Justice  /  First Person

From Suspect to Perpetrato

How history shaped the modern U.S. Border Patrol agent.

"When the editors of Public Books first approached me about contributing an article on the Border Patrol, I immediately thought of Ervin Zubiate-Rocha, a graduate student I have worked with closely. Ervin was a Border Patrol agent for a year, and that experience instilled in him a desire to produce knowledge that would highlight past injustices and empower the public. As a path to do so, he decided to pursue a graduate degree in history.

What follows is a collaboration that attempts to show how we are all products of history. We decided that the best way to show that a history we are not aware of looms over us, and can sweep us away, was to have Ervin present his personal (hi)story, while I would contextualize that experience with historical data on the founding of the Border Patrol. Given that I have taught in El Paso for more than 20 years and Ervin was born and raised here, we wanted to center the city in this rendering."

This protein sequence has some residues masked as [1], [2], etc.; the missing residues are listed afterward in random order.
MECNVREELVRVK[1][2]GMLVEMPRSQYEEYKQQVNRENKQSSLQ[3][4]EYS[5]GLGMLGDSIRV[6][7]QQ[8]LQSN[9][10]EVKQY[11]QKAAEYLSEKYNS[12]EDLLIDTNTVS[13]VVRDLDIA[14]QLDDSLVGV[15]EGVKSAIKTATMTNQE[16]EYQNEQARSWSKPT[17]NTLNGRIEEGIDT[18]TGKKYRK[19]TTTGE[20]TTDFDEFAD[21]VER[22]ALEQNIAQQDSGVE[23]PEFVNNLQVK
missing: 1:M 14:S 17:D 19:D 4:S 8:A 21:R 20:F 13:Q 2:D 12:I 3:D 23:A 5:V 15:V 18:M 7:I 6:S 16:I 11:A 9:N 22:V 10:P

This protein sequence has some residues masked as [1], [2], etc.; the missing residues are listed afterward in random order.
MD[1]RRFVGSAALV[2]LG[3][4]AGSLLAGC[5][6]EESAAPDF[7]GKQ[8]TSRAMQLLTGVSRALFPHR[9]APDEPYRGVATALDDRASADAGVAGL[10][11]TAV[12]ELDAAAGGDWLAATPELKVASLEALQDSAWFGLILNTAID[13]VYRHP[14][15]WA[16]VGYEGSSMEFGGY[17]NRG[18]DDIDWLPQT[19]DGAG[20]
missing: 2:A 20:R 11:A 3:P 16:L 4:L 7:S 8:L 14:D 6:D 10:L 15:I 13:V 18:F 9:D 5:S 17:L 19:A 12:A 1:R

—Ernesto Chávez

On February 26, 2021, while standing in the middle of my home office, I looked fixedly into the lens of my computer and raised my right hand, swearing an oath to defend and support the Constitution against all enemies, foreign and domestic. It was an awkward affair. But, due to the recent surge of COVID-19 cases, the Department of Homeland Security was finally forced to hold a virtual onboarding session for the incoming class of Border Patrol trainees.

While swearing my allegiance to the nation, a strange mix of emotions circulated through my mind. After years of living in precarious economic conditions, I was at least partially relieved to have finally exited the seemingly never-ending cycle of poverty that had plagued my family. Yet, as the son of Mexican immigrants, I was troubled by the fact that my fortune would come at the expense of those who shared the same aspirations my mother did, only a few years earlier.

In an effort to remain optimistic, I focused on the best-case scenario for the years ahead. Perhaps most of my time would be spent inside a patrol vehicle, reading a book or listening to music, like the stories I’d heard from people already in the patrol. When eventually forced to perform my duties, I would strive to be the friendly face that people were not expecting. Then, after a few years, I could make my way to another agency and have the opportunity to make a real difference. At least, this was the future that I was sold.